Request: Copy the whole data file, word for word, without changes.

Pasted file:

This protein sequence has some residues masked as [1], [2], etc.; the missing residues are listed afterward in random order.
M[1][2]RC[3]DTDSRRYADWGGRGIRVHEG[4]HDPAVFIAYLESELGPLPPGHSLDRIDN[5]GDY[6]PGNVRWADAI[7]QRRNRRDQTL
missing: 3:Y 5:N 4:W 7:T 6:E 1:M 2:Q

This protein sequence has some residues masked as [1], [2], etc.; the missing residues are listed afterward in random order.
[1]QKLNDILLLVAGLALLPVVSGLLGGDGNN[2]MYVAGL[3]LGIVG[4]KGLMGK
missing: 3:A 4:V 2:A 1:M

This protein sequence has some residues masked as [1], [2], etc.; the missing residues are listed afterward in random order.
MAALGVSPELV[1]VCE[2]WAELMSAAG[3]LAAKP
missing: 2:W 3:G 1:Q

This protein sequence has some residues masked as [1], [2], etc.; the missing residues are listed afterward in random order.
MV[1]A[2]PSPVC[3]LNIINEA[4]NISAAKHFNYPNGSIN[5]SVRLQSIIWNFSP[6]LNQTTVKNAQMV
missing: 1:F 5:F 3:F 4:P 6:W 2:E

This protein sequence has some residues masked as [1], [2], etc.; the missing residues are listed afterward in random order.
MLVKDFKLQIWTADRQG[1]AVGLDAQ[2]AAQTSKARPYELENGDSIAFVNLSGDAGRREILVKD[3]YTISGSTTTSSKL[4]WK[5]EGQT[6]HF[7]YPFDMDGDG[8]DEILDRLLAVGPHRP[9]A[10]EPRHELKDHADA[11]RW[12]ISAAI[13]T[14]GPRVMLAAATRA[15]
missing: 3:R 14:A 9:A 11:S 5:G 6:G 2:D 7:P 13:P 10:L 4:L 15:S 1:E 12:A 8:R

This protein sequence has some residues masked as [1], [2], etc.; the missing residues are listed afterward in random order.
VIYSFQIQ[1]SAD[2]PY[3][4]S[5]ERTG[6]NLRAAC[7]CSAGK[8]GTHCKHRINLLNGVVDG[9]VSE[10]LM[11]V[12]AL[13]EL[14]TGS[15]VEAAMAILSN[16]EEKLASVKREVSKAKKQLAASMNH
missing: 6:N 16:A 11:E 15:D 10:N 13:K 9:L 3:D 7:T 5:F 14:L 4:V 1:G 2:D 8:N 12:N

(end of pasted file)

This protein sequence has some residues masked as [1], [2], etc.; the missing residues are listed afterward in random order.
M[1][2]RC[3]DTDSRRYADWGGRGIRVHEG[4]HDPAVFIAYLESELGPLPPGHSLDRIDN[5]GDY[6]PGNVRWADAI[7]QRRNRRDQTL
missing: 3:Y 5:N 4:W 7:T 6:E 1:M 2:Q

This protein sequence has some residues masked as [1], [2], etc.; the missing residues are listed afterward in random order.
[1]QKLNDILLLVAGLALLPVVSGLLGGDGNN[2]MYVAGL[3]LGIVG[4]KGLMGK
missing: 3:A 4:V 2:A 1:M

This protein sequence has some residues masked as [1], [2], etc.; the missing residues are listed afterward in random order.
MAALGVSPELV[1]VCE[2]WAELMSAAG[3]LAAKP
missing: 2:W 3:G 1:Q

This protein sequence has some residues masked as [1], [2], etc.; the missing residues are listed afterward in random order.
MV[1]A[2]PSPVC[3]LNIINEA[4]NISAAKHFNYPNGSIN[5]SVRLQSIIWNFSP[6]LNQTTVKNAQMV
missing: 1:F 5:F 3:F 4:P 6:W 2:E

This protein sequence has some residues masked as [1], [2], etc.; the missing residues are listed afterward in random order.
MLVKDFKLQIWTADRQG[1]AVGLDAQ[2]AAQTSKARPYELENGDSIAFVNLSGDAGRREILVKD[3]YTISGSTTTSSKL[4]WK[5]EGQT[6]HF[7]YPFDMDGDG[8]DEILDRLLAVGPHRP[9]A[10]EPRHELKDHADA[11]RW[12]ISAAI[13]T[14]GPRVMLAAATRA[15]
missing: 3:R 14:A 9:A 11:S 5:G 6:G 2:D 7:P 13:P 10:L 4:L 15:S 1:E 12:A 8:R

This protein sequence has some residues masked as [1], [2], etc.; the missing residues are listed afterward in random order.
VIYSFQIQ[1]SAD[2]PY[3][4]S[5]ERTG[6]NLRAAC[7]CSAGK[8]GTHCKHRINLLNGVVDG[9]VSE[10]LM[11]V[12]AL[13]EL[14]TGS[15]VEAAMAILSN[16]EEKLASVKREVSKAKKQLAASMNH
missing: 6:N 16:A 11:E 15:D 10:N 13:K 9:L 3:D 7:T 5:F 14:L 4:V 1:G 2:D 8:N 12:N